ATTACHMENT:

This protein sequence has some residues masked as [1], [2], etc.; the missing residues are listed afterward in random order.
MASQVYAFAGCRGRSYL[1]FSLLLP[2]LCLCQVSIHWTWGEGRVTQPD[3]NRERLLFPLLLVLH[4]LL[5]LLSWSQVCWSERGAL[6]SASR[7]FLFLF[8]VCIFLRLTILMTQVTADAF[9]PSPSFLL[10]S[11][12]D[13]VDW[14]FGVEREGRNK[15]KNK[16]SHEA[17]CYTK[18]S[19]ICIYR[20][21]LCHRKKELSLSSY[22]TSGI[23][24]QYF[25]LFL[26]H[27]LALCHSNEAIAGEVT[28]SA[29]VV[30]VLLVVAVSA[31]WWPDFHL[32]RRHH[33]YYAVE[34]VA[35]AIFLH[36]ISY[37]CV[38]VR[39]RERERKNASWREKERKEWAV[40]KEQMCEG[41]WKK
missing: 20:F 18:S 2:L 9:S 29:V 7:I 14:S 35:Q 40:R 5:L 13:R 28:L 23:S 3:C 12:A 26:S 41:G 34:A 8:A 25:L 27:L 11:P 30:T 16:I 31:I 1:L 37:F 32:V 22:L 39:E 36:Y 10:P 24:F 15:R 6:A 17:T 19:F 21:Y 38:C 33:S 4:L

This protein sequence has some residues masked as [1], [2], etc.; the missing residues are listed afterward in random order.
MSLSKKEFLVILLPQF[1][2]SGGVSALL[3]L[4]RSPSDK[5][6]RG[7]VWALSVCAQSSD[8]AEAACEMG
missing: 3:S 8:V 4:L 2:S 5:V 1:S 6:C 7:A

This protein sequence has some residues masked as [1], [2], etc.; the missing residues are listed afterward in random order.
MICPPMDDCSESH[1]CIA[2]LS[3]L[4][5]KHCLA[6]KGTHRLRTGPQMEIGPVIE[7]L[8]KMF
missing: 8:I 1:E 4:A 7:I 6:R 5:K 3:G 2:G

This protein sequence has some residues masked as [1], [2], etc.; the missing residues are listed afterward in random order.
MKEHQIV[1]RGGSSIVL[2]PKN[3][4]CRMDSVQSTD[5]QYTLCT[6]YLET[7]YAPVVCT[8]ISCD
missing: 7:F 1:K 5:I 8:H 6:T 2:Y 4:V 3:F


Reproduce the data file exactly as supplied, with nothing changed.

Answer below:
This protein sequence has some residues masked as [1], [2], etc.; the missing residues are listed afterward in random order.
MASQVYAFAGCRGRSYL[1]FSLLLP[2]LCLCQVSIHWTWGEGRVTQPD[3]NRERLLFPLLLVLH[4]LL[5]LLSWSQVCWSERGAL[6]SASR[7]FLFLF[8]VCIFLRLTILMTQVTADAF[9]PSPSFLL[10]S[11][12]D[13]VDW[14]FGVEREGRNK[15]KNK[16]SHEA[17]CYTK[18]S[19]ICIYR[20][21]LCHRKKELSLSSY[22]TSGI[23][24]QYF[25]LFL[26]H[27]LALCHSNEAIAGEVT[28]SA[29]VV[30]VLLVVAVSA[31]WWPDFHL[32]RRHH[33]YYAVE[34]VA[35]AIFLH[36]ISY[37]CV[38]VR[39]RERERKNASWREKERKEWAV[40]KEQMCEG[41]WKK
missing: 20:F 18:S 2:L 9:S 29:V 7:I 14:S 35:Q 40:R 5:L 13:R 28:L 23:S 3:C 12:A 26:S 41:G 34:A 8:A 25:L 27:L 11:P 30:T 16:I 31:I 1:L 37:F 32:V 22:L 39:E 36:Y 10:P 24:F 15:R 6:A 17:T 19:F 21:Y 38:C 33:S 4:L

This protein sequence has some residues masked as [1], [2], etc.; the missing residues are listed afterward in random order.
MSLSKKEFLVILLPQF[1][2]SGGVSALL[3]L[4]RSPSDK[5][6]RG[7]VWALSVCAQSSD[8]AEAACEMG
missing: 3:S 8:V 4:L 2:S 5:V 1:S 6:C 7:A

This protein sequence has some residues masked as [1], [2], etc.; the missing residues are listed afterward in random order.
MICPPMDDCSESH[1]CIA[2]LS[3]L[4][5]KHCLA[6]KGTHRLRTGPQMEIGPVIE[7]L[8]KMF
missing: 8:I 1:E 4:A 7:I 6:R 5:K 3:G 2:G

This protein sequence has some residues masked as [1], [2], etc.; the missing residues are listed afterward in random order.
MKEHQIV[1]RGGSSIVL[2]PKN[3][4]CRMDSVQSTD[5]QYTLCT[6]YLET[7]YAPVVCT[8]ISCD
missing: 7:F 1:K 5:I 8:H 6:T 2:Y 4:V 3:F